she could have kept her mouth shut. host: a couple of more tweets. thank's for participating in this first segment. we have three more segments coming up this morning. up next is marc morial. there is a new report out on
7:51 am
black america that we will discuss with him. after that, a republican pollster that has signed on with marco rubio. he has a new e-book out. you're watching "washington journal or go." >> here are some of their featured programs for this weekend on the c-span networks or it on book tv, president of americans for tax or firm over norquist says americans are tired of the irs raid sunday night, susan butler on franklin roosevelt and josef stalin. saturday night at 8:00,
7:52 am
university of virginia professor on how civil war veterans readers have changed from the reconstruction era to present. american history tv is live sunday from appomattox courthouse. >> were you a fan of the first ladies series. it is now a book. looking inside the personal lives of every first lady in american history. based on original interviews, learn details of all 45 first ladies are in the book -- the book provides stories of these
7:53 am
fast and women who survived the scrutiny of the white house. they changed history. the first ladies book is illuminating and entertaining. it is available as a hardcover or e-book. for the cover price of just $28.99. host: on your screen is former new orleans mayor marc morial. thank you for being with us. we are discussing the new urban league report. this is the 2015 a of black america report. before we get into the report, i want to ask you what do you think of the response in south carolina to the shooting of mr. scott?
7:54 am
guest: the important thing is that the family and the lawyers are conducting themselves with absolute dignity and professionalism in how they have responded to the death of a loved one. number two, the local officials risk wanted very quickly once presented with evidence and the evidence was the videotape. it they responded to fire the officer and two book him on charges. in that respect, this case is very different from prior cases where there was a long time. in ferguson there was a local denial before there was an investigation. there was not an indictment. what stunning about this case is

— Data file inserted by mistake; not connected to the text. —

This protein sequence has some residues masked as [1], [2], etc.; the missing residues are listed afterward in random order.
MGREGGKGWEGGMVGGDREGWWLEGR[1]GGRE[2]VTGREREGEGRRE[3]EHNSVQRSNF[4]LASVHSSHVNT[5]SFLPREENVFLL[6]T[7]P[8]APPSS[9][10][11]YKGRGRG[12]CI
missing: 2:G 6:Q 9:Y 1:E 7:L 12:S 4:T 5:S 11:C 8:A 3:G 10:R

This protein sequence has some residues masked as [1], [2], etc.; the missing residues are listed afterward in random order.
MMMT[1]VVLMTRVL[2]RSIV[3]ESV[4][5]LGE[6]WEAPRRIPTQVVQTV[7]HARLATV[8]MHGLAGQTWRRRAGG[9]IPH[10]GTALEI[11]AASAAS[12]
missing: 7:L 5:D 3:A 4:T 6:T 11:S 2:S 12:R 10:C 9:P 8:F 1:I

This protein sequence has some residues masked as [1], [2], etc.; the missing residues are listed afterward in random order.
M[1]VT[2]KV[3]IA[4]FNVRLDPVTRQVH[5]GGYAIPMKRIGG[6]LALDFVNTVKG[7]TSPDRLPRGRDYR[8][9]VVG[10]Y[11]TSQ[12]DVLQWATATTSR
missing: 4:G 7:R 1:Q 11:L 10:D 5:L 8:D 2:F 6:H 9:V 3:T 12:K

7:55 am
we not only witnessed this awful incident, this shooting of a man who was fleeing, we also saw the effort to cover it up instinctively. that was deeply troubling. the effort to plant the taser at the person's body. the police reports the written by the other officers who said it that they had administered aid to the dying man when he videotape indicates that's not the case. there is the tragedy of the death, but there are these actions taken by the police before the videotape surfaced. now there is another video of dash cam that shows that mr. scott fled.
7:56 am
that was not the right thing to do. that does not justify him being shot in the back and killed while fleeing. this is another one of these incidents that we're going to have a big debate. the bottom line is there was an excessive and unnecessary and the illegal use of force against mr. scott. because of a traffic stop, he is dead. host: as a former mayor, how you approach that? guest: it's important that local officials have to work to be in communication with the community. they need to be introspective. when ever incidents this happen, a mayor will say do i have a larger problem with my police department or is this an
7:57 am
aberrational incident? is this an unfortunate incident that are training or our approach, if i were looking at this with the evidence, i would be troubled at the cover-up. that might lead me to independently review the last three to five years of prior incidents of conflict between the police and citizens in my community. there is information out there there are a large lawsuits that have been filed against the north charleston police department. we cannot speak to the merits of those suits. 40 sounds like a large number to me. given the size of north charleston, i think you're going
7:58 am
to see the just department look at the specifics. they will have to examine the actions of this police department. right now, there are greater than 10 departments, it may be closer to 20" that are under federal consent. this speaks to the idea that this broader problem of police/ community relations and the use of excessive force and brutality, we may see the tip of the iceberg and we have a broader systemic challenge in this nation when it comes to policing. let's not take away the idea that many police officers are
7:59 am